• QTYPE – Query Type
  • QCLASS – Query Class
  • QNAME – Query Domain Name

Specifically if you are programming or developing any application which relies on this functionality like the best Smart DNS service for example it is important to understand these classes properly.   Also programmers will need to understand the specific format of the classes.  The QNAME represents the domain name being queried as a sequence of labels.  Each one of these labels consists of a length octet followed by a number.

A Primer on SNMP

As the complexity of networks increases, with diverse systems and multiple infrastructure components such as varied routers and switches (all from different vendors and suppliers) – so managing these systems in a standard way become much more difficult. The network might run on a standard protocol but in any larger organisation a whole host of subsystems and protocols will exist. This can be a nightmare to manage for both support teams and application developers seeking to get their systems to run correctly within the environment.

SNMP – the Simple Network Management Protocol seeks to provide some common framework to control all these network elements. It’s core function is to divide the network into components – manager and agent to define these elements and centralize control and monitoring between diverse systems. It’s quite a simple protocol which operates on a request-reply basis, i.e an SNMP manager and an SNMP agent. The variables defined by the agent are included in the management information base (MIB) which can be set or queries by the manager.

The variables are in turn are identified by object identifiers which are arranged in a hierarchical naming scheme. These are normally very long numerical values which are abbreviated into a simple name specifically for support staff to be able to read. These are further divided, for example to control many routers from a specific vendor by assigning object identifiers to each instance.

There are lots of groups of SNMP variables, such as system, interface, address translation, IP, ICMP, TCP and UDP for example. These can be used to either manage or query specific devices on a network by utlising these groups. You can use the queries to get information about any aspect of the network such as requesting an MTU or querying for the correct IP addresses of a specific device (note this could be fake – watch this)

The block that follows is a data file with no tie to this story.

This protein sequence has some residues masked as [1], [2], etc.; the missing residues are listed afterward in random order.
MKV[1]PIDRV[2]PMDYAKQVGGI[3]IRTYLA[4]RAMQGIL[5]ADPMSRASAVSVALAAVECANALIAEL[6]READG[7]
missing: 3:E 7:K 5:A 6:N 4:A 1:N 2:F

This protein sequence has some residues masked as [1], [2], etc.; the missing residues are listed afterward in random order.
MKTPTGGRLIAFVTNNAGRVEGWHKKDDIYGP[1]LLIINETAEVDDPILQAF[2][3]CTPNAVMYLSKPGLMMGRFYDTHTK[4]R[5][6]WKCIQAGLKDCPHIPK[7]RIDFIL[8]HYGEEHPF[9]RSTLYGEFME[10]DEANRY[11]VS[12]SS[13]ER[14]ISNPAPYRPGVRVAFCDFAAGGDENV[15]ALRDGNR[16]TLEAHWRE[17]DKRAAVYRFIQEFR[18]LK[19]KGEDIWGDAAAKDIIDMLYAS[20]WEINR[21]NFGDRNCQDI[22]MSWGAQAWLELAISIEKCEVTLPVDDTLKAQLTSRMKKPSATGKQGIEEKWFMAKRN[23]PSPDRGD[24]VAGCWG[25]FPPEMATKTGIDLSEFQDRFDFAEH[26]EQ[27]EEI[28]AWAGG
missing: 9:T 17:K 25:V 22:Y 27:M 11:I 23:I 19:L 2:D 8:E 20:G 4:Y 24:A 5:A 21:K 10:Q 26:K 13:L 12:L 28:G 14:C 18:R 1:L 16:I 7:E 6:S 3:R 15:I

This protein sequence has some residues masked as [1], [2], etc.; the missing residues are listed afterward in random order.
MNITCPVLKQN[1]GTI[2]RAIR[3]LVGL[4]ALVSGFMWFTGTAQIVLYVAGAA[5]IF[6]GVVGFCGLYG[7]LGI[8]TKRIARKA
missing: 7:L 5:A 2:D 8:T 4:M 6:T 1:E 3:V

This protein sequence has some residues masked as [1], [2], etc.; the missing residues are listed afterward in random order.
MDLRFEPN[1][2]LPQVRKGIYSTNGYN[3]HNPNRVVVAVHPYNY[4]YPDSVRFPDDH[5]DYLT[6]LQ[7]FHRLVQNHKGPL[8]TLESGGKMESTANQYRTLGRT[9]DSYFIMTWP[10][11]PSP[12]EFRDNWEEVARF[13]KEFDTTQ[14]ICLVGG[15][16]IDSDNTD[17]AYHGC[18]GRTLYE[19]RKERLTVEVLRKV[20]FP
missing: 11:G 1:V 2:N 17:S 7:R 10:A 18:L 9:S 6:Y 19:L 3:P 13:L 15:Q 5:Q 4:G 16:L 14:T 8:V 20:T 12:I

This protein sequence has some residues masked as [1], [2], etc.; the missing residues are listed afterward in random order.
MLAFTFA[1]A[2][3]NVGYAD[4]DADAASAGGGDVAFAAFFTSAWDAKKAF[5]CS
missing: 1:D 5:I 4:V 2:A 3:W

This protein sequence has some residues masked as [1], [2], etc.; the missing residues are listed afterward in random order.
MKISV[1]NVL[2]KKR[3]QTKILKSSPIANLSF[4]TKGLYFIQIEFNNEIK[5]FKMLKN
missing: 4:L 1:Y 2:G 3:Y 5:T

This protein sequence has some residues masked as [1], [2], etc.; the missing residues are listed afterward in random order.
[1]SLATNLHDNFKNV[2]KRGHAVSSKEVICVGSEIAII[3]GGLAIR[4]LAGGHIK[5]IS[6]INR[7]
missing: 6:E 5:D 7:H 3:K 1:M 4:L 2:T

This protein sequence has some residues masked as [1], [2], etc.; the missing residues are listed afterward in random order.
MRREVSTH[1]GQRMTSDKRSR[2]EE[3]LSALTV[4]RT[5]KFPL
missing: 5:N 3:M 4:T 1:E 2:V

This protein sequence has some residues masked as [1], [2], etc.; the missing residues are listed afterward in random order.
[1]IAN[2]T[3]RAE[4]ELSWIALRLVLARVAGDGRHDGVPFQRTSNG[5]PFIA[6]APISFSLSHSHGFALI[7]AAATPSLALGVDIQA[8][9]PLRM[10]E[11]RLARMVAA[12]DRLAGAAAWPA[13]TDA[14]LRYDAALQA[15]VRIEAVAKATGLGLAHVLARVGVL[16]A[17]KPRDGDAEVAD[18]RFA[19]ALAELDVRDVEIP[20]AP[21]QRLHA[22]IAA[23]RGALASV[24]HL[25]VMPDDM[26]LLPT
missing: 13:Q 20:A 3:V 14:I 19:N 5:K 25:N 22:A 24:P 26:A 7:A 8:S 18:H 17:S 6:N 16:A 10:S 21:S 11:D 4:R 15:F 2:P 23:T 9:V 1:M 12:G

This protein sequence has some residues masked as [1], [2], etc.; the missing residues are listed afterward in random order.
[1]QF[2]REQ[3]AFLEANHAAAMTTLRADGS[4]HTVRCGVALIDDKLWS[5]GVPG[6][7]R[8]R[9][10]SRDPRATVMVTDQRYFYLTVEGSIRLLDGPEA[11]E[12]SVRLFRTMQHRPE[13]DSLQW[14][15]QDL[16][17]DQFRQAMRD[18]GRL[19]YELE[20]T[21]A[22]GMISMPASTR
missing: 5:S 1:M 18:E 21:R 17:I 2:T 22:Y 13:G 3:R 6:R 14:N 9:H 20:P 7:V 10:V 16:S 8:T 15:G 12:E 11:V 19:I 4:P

The other key function of SNMP is that of SNMP traps, which is a way for the agent to notify the manager that something significant has happened. This is of course essential in order to effectively manage a network properly and effectively identify problems before they cause a significant problem. These traps allow the agent to communicate with the manager where as the majority of the communication flows from the manager to the agent in the form of controls and queries. Usually these SNMP traps are sent to UDP port 162 on the managing device, these used to be in the clear and could be intercepted but the later versions such as SNMPv2 provide some levels of authentication and privacy. This secrity could be supplemented by allowing the support and admin staff to use a VPN especially when accessing the manager remotely from outside the internal network over the internet.

Proxy Protocol Verification

Any circuit level tunneling through a proxy server such as SOCKS or SSL, will allow most protocols to be passed through a standard proxy gateway. Whenever you see a statement like this, you should remember that it implies that the protocol is not actually understood but merely transparently transmits it. For instance, the popular tunneling protocol SSL is able to tunnel virtually any TCP based protocol without problem, it’s often used to add some protection for weak protocols like FTP and Telnet.

But it can create a little bit of a headache for a proxy administrator. Not only can all sorts of protocols be allowed access to a network but often the administrator has no knowledge of the contents due to encryption. There are some short terms solutions which will provide a limited amount of protection – for example blocking access based on port numbers. That is only allow specific ports to be tunneled such as 443 for HTTPS, 636 for secure LDAP. This can work well but remember some advanced security programs like Identity Cloaker allow the configuration of the port, allowing protocols and applications to be tunneled on non standard ports -a bit like a proxy unblocker . It is therefore not an ideal solution and one that cannot be relied upon in the longer terms to keep a network and proxy secure.

The obvious solution of course is to utilise a proxy server that can verify the protocol that is being transmitted. This requires an awful lot more intelligence built into the proxies but it is possible. It does require a bigger overhead, it does make the proxy server more expensive and perhaps more complicated and trickier to manage. However without this sort of intelligence or something similar you will get the possibility of an FTP session being set up through an SSL tunnel for example.

In some ways proxies already do some of this, and protocols that are proxied rather than tunneled at the application level cannot be exploited like this. Examples include HTTP, FTP and even Gophur cannot be used to trick entry, simply because there is no ‘dumb’, direct tunnel the proxy understands and will only relay legitimate responses.

DNS Zone Transfers